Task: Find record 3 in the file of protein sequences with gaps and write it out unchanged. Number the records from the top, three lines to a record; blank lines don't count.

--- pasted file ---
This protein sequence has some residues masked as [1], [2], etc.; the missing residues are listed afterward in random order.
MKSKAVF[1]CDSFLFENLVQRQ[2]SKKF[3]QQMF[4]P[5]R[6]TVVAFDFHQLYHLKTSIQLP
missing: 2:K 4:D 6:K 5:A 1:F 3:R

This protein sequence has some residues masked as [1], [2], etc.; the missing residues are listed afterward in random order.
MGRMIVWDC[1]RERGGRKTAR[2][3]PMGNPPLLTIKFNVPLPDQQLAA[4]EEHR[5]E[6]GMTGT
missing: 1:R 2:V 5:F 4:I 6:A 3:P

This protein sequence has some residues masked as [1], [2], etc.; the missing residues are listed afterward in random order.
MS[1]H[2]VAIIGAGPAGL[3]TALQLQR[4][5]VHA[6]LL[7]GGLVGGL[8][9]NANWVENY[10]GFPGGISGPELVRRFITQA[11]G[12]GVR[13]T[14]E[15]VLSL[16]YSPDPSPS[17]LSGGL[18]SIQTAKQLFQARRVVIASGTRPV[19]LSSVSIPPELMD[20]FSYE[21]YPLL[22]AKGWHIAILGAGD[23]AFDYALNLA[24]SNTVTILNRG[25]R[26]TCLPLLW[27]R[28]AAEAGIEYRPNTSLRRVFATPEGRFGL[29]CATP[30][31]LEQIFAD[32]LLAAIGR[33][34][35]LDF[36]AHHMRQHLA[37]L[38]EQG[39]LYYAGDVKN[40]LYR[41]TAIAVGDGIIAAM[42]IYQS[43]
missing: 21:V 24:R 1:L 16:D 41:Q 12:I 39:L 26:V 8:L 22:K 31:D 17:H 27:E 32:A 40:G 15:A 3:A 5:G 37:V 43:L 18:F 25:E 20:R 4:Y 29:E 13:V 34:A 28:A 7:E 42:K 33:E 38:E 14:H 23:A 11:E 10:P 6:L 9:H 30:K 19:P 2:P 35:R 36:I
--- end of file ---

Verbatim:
This protein sequence has some residues masked as [1], [2], etc.; the missing residues are listed afterward in random order.
MS[1]H[2]VAIIGAGPAGL[3]TALQLQR[4][5]VHA[6]LL[7]GGLVGGL[8][9]NANWVENY[10]GFPGGISGPELVRRFITQA[11]G[12]GVR[13]T[14]E[15]VLSL[16]YSPDPSPS[17]LSGGL[18]SIQTAKQLFQARRVVIASGTRPV[19]LSSVSIPPELMD[20]FSYE[21]YPLL[22]AKGWHIAILGAGD[23]AFDYALNLA[24]SNTVTILNRG[25]R[26]TCLPLLW[27]R[28]AAEAGIEYRPNTSLRRVFATPEGRFGL[29]CATP[30][31]LEQIFAD[32]LLAAIGR[33][34][35]LDF[36]AHHMRQHLA[37]L[38]EQG[39]LYYAGDVKN[40]LYR[41]TAIAVGDGIIAAM[42]IYQS[43]
missing: 21:V 24:R 1:L 16:D 41:Q 12:I 39:L 26:V 8:L 22:K 31:D 17:H 27:E 32:A 40:G 15:A 3:A 5:G 37:V 43:L 18:F 25:E 20:R 4:Y 29:E 13:V 34:A 28:A 7:E 42:K 33:E 38:E 14:H 23:A 11:E 10:P 6:L 9:H 30:K 19:P 2:P 35:R 36:I